Central Square’s Barron Building Emerges as Startup Hub

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breed new ideas and new ventures, and to attract even more entrepreneurs.

Indeed, Fitton says Oneforty was drawn to the Barron Building by the fact that Conduit had already leased space there (and by Carl Barron’s willingness to rip out the walls that previously divided Oneforty’s second-floor space into a warren of 14 separate offices).

Central Square is already famous as Cambridge’s multicultural crossing ground, attracting a more interesting variety of businesses and visitors than tony Harvard Square or tech-saturated Kendall Square. It’s also home to tech startups like StyleFeeder (which formerly occupied offices in the Barron Building) and TechStars Boston, not to mention the Betahouse coworking space and informal gatherings like OpenCoffee entrepreneurs’ workshop every Wednesday at Andala Coffee House.

“Central Square is definitely a happening place when it comes to the startup and innovation scene,” says Phil Jacob, founder and chief technology officer of StyleFeeder, which was acquired by Time Inc. in January and is located just down the street from the Barron Building at 678 Masachusetts Avenue. “It’s great for a number of reasons: employees love to work in the area, it’s easy to find sublets for when you’re just starting out, and there are tons of other startups around to bounce ideas off of. We regularly go out to lunch with folks from other companies to talk about technology and share ideas, which is very valuable. Before the acquisition, our investors used to comment on the value of being in this area.”

With the Barron Building going high-tech and becoming a meeting place for groups such as Greenhorn Connect and the Awesome Foundation, that value could increase even more.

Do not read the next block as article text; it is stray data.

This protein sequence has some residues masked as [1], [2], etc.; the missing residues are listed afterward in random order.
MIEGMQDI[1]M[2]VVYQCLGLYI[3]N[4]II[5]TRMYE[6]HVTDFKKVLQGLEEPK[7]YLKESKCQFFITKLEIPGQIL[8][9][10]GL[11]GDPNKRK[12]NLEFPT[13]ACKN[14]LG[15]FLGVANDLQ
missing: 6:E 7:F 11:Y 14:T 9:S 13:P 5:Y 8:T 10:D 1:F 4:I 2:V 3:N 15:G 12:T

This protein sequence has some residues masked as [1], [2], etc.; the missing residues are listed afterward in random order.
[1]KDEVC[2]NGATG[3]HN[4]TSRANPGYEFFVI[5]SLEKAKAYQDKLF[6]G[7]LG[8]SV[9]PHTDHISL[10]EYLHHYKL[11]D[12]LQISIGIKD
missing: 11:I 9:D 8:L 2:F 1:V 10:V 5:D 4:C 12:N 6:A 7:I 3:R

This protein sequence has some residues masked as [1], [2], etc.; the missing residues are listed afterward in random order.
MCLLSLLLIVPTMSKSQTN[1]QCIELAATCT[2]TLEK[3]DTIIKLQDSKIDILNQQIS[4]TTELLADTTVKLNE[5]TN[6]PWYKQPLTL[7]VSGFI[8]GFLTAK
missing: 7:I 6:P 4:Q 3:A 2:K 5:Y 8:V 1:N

“Being in physical proximity makes a huge difference,” says Rekha Murthy, who lived in Central Square for seven years, wrote a paper about Central Square’s redevelopment when she was studying urban planning at MIT, and is now director of projects and partnerships at the Public Radio Exchange, based in Harvard Square. “When I was freelancing, I could pop over to Betahouse for lunch, or professional networking. Something I saw happen constantly was how easy it was to run into people on the street who you needed to have a conversation with. Having everybody in such proximity allows for casual interactions that are low-risk—that enable people to explore possibilities without feeling that they’ve made a huge commitment.”

Central Square is “arguably Boston’s new startup innovation hub,” says Shareaholic’s Meattle, who echoes Murthy’s experience: “It’s now common for me to bump into other startup folks on the street around Central. [It’s] very Bay Area-ish!”

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Wade Roush is a contributing editor at Xconomy. Follow @wroush

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